To evaluate the effect of diagnostic coding system transition on the identification of common conditions recorded in Taiwan's national claims database.
Using the National Health Insurance Research Database, we estimated the 3-month prevalence of recorded diagnosis of 32 conditions based on the ICD-9-CM codes in 2014-2015 and the ICD-10-CM codes in 2016-2017. Two algorithms were assessed for ICD-10-CM: validated ICD-10 codes in the literature and codes translated from ICD-9-CM using an established mapping algorithm. We used segmented regression analysis on time-series data to examine changes in the 3-month prevalence (both level and trend) before and after the ICD-10-CM implementation.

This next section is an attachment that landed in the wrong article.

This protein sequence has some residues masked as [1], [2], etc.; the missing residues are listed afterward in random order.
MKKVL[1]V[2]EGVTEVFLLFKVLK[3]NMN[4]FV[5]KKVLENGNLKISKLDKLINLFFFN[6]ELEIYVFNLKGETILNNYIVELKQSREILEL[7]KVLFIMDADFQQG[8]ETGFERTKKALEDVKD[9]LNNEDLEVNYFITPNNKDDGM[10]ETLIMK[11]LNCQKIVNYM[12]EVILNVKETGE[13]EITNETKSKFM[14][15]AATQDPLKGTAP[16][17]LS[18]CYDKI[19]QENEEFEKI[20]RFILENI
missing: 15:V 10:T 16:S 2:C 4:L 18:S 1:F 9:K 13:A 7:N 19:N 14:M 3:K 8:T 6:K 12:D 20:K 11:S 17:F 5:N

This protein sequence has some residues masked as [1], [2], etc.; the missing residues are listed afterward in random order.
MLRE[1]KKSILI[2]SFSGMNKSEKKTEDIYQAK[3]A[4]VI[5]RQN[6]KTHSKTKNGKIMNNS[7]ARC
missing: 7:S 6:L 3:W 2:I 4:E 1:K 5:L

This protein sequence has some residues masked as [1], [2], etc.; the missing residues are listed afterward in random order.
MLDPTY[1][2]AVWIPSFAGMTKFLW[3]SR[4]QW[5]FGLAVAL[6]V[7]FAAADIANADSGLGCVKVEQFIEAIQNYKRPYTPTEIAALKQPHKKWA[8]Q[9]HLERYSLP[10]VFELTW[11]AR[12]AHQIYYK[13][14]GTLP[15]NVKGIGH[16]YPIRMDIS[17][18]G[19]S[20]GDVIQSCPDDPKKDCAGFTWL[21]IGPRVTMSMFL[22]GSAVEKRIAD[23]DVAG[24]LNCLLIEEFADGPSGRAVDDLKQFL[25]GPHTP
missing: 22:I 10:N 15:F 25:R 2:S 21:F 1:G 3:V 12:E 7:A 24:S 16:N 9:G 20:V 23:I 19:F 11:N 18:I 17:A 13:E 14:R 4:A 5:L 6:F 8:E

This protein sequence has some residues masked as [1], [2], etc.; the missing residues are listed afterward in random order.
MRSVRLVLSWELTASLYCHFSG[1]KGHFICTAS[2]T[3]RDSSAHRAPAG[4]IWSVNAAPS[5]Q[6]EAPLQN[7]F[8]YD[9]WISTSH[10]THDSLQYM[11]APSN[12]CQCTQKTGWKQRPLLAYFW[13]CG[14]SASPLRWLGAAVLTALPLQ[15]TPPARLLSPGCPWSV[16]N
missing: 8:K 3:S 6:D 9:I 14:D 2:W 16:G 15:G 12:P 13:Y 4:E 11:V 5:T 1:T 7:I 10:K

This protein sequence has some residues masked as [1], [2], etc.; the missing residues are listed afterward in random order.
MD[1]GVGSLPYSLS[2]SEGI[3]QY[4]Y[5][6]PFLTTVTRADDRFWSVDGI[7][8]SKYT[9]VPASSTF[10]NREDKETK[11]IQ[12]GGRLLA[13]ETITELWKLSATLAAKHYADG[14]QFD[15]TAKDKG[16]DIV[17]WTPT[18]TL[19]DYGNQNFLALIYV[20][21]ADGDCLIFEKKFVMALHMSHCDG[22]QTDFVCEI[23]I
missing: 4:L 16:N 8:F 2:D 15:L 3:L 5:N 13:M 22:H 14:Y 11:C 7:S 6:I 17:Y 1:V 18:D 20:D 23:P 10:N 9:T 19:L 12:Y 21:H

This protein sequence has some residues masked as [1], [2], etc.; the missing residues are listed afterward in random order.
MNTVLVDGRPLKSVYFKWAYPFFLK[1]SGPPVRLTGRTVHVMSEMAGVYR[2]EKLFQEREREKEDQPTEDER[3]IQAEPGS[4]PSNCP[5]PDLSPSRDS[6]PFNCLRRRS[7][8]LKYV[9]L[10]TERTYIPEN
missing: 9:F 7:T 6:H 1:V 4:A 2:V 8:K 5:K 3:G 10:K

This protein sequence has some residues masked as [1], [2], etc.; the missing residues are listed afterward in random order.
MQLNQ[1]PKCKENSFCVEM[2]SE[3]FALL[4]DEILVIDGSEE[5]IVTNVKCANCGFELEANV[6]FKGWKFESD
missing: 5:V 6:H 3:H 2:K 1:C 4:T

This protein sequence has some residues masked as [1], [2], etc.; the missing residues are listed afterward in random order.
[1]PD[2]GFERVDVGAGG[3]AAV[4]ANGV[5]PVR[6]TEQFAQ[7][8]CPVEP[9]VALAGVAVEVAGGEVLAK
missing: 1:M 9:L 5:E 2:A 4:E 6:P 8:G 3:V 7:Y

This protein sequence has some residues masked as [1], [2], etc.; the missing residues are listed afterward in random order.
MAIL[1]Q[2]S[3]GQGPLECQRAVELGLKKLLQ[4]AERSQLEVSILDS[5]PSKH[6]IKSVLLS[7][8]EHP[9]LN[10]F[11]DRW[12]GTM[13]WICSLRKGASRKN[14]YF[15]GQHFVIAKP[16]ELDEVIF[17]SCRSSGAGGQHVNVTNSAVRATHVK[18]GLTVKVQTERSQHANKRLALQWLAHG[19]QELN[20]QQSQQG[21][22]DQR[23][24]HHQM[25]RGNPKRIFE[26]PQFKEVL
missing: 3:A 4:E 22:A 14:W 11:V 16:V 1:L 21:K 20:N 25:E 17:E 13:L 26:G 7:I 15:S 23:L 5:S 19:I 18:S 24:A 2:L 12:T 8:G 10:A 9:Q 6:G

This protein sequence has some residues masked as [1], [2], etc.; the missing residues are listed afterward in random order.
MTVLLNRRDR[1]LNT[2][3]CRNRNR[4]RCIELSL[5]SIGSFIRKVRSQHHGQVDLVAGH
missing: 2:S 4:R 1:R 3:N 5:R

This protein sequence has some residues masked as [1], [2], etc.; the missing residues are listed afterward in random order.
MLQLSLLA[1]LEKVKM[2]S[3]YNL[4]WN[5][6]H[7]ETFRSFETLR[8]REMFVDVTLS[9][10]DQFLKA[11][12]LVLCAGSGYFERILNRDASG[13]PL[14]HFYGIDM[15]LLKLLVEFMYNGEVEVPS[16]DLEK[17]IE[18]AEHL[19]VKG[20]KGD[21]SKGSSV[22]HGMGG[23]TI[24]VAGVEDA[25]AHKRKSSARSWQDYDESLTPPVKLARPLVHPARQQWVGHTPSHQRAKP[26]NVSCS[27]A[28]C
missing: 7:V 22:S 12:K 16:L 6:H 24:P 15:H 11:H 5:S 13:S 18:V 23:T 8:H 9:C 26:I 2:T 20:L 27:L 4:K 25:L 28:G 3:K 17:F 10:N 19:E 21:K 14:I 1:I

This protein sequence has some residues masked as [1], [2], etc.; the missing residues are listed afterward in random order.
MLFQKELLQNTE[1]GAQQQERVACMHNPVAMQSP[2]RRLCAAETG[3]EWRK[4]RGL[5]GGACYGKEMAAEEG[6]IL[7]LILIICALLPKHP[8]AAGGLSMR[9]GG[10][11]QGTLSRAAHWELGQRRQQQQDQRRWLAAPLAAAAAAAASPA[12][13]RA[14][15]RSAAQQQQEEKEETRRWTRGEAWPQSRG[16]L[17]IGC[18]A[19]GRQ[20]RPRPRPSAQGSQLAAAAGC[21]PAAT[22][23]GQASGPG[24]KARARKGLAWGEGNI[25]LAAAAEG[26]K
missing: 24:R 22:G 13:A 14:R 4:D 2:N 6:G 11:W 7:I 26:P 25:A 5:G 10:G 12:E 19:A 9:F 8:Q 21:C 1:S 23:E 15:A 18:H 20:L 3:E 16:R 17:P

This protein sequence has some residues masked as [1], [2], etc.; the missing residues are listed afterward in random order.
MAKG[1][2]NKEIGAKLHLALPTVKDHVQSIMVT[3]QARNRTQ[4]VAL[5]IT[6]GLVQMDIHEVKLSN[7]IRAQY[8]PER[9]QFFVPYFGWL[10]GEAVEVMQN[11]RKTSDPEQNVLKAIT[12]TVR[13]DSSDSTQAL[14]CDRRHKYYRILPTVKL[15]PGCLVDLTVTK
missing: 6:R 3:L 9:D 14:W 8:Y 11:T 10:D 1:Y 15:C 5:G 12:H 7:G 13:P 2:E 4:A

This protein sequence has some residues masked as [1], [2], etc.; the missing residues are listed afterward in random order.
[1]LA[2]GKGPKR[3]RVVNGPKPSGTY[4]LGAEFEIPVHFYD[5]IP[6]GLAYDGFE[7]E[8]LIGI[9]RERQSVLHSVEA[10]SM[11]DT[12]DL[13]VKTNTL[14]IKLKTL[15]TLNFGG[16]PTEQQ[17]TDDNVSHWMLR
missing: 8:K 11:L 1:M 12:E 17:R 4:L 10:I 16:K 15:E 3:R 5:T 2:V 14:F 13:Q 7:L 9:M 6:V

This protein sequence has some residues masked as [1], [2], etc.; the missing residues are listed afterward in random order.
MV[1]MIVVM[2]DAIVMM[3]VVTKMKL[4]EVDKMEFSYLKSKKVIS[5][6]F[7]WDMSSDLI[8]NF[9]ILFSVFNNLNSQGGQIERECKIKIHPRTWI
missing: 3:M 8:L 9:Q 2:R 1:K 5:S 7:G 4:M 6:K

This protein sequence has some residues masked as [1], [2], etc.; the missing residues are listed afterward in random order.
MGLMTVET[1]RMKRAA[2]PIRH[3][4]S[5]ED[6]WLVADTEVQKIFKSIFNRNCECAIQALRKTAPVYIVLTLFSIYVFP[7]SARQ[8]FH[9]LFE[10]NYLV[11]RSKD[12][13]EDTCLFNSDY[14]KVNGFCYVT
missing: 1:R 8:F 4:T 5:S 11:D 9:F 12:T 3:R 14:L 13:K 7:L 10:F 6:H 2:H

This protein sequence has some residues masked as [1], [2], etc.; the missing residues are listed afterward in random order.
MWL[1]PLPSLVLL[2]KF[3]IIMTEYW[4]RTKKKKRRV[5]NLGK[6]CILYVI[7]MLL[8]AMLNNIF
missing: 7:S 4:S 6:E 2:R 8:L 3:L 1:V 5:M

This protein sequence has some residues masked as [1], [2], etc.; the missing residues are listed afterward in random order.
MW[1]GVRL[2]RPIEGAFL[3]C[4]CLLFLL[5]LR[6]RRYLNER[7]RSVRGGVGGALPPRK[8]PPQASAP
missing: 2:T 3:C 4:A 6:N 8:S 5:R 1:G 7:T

Significant changes in the level were found in 19 and 11 conditions when using the ICD-10 codes from the literature and mapping algorithm, respectively. The conditions with inconsistent levels by both of the algorithms were valvular heart disease, peripheral vascular disease, mild liver disease, moderate to severe liver disease, metastatic cancer, rheumatoid arthritis and collagen vascular diseases, coagulopathy, blood loss anemia, deficiency anemia, alcohol abuse, and psychosis. Nine conditions had significant changes in the trend when using the ICD-10 codes from the literature or mapping algorithm.
Less than half of the 32 conditions studied had a smooth transition between the ICD-9-CM and ICD-10-CM coding systems. Researchers should pay attention to the conditions where the coding definitions result in inconsistent time series estimates. This article is protected by copyright. All rights reserved.